There is increasing interest regarding the use of stem cells and other biologics in hip preservation surgery to enhance tissue (specifically cartilage) recovery and repair.
There are many different new techniques available, although many as yet have not been shown to have conclusive long-term benefit. One reason for this is that these are very new techniques and therefore long-term data on its efficacy is not available.
The range of stem cell therapies for cartilage defects ranges from microfracture, (which has been used for many years now and does have reasonable results), to bone marrow stem cell soaked collagen patch grafting (with or without the use of fibrin adhesives). All of these techniques are designed for use in treating small, defined cartilage defects in joints that do not have generalised arthritis or degenerative change. The short-term results in this scenario are quite good.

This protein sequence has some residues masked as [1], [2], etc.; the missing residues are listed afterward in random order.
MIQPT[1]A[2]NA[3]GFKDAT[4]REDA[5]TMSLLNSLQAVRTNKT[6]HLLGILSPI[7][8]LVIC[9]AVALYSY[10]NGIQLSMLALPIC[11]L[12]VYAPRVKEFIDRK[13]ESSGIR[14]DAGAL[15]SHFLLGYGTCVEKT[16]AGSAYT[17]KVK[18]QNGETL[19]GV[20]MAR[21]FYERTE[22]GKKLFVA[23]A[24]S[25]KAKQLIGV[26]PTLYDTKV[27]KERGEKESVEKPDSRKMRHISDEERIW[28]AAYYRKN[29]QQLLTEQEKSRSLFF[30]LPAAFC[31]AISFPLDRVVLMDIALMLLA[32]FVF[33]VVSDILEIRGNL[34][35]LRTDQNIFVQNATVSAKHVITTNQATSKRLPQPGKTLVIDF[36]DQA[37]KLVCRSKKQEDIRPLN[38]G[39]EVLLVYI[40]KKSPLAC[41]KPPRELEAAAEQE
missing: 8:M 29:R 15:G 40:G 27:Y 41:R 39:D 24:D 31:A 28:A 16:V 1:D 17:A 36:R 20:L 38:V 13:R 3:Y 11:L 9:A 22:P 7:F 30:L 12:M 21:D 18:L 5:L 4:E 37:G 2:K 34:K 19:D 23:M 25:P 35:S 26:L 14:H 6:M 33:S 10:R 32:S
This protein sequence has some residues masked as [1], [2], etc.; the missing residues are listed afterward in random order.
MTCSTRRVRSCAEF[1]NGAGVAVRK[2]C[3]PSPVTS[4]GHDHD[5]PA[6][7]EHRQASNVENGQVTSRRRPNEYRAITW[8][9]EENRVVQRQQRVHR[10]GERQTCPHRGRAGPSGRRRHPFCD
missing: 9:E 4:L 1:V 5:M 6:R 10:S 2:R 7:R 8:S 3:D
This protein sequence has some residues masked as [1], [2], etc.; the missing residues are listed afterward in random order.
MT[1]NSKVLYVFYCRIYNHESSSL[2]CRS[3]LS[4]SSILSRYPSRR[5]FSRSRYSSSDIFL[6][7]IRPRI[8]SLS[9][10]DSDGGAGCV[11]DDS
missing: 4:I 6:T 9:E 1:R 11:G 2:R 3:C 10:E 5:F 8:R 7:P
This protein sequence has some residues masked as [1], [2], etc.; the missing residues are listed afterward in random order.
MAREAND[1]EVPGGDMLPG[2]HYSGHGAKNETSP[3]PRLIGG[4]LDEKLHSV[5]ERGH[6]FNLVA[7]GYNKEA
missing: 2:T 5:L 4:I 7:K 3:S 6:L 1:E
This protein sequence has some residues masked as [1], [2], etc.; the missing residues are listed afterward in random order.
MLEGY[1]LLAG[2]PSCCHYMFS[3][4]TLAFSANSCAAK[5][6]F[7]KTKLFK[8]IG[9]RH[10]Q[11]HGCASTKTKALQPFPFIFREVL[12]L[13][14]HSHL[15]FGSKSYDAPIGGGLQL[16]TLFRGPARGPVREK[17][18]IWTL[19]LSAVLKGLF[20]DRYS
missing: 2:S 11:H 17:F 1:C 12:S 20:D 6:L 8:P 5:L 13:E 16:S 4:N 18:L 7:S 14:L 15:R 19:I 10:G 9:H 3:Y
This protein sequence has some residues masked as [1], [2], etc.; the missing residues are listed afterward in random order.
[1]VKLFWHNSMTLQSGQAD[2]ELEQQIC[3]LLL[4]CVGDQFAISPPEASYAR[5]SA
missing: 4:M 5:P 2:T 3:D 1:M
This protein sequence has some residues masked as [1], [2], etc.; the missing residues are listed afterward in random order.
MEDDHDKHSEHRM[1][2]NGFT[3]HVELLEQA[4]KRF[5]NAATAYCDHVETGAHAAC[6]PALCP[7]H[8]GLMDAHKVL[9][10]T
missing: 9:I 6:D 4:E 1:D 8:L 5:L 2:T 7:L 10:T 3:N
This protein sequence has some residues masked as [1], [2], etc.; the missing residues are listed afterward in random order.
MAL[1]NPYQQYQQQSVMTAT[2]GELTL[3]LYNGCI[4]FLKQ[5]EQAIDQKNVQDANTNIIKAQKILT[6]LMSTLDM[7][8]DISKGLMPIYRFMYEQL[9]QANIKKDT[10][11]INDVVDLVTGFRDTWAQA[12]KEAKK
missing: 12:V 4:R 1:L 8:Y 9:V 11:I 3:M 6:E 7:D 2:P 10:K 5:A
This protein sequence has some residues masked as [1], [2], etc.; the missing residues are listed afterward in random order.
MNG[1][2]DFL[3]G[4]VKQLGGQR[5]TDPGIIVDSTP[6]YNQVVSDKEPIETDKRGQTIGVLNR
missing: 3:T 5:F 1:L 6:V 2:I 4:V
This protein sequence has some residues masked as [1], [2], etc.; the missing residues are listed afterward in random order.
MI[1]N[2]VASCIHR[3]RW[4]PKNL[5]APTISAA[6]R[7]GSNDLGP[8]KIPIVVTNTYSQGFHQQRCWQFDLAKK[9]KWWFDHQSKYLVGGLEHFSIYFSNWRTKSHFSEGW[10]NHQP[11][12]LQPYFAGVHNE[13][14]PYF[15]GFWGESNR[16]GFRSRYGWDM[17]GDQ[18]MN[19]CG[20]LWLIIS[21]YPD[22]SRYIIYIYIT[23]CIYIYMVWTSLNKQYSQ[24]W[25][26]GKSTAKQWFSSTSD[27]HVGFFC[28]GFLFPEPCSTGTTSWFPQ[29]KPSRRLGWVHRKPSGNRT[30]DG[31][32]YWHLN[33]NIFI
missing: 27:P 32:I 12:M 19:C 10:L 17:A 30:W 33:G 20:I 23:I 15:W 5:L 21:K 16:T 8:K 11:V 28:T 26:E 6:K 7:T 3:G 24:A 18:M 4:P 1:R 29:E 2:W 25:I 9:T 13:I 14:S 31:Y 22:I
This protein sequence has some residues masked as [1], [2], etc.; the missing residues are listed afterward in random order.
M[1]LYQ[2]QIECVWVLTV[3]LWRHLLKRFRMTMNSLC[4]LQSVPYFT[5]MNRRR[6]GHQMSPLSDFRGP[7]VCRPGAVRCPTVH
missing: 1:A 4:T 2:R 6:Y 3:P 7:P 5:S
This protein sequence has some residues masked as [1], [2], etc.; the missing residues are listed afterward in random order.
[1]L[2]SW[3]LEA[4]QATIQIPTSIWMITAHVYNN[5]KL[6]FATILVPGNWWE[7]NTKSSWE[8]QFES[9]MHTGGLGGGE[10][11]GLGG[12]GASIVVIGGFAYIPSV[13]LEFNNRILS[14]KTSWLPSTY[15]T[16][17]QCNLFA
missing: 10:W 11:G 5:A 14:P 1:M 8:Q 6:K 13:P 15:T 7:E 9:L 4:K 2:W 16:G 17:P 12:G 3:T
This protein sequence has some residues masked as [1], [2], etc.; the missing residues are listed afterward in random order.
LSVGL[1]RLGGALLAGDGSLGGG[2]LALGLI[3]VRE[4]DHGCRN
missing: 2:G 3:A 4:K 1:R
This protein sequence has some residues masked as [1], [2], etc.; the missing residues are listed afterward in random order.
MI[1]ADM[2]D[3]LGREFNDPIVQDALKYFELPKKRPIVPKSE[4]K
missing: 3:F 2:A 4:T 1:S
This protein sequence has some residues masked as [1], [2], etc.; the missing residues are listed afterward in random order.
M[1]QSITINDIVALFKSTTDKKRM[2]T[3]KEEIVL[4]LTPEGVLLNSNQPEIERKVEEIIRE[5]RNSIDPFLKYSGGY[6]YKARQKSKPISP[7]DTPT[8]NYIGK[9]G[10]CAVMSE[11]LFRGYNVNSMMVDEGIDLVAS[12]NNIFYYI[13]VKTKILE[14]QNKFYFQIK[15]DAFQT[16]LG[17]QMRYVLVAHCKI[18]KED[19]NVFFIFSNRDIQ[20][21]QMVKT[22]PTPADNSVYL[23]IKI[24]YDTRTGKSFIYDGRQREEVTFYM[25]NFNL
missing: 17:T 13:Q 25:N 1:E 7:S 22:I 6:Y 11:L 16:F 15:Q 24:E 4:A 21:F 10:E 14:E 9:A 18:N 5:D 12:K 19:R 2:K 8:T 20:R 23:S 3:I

However, with the increasing burden of younger patients with hip problems, the demand for stem cells as an adjunct to joint preserving surgery is going up. The problem is that stem cell therapies are increasingly being used to try and treat generalised arthritis, as a last ditch attempt to avoid a hip replacement. Unfortunately, the results in this scenario are generally poor.
Mr Stafford has a range of options available, including those described above. However, be aware that, with the exception of microfracture, these techniques attract a premium, which currently will not be covered by your insurance.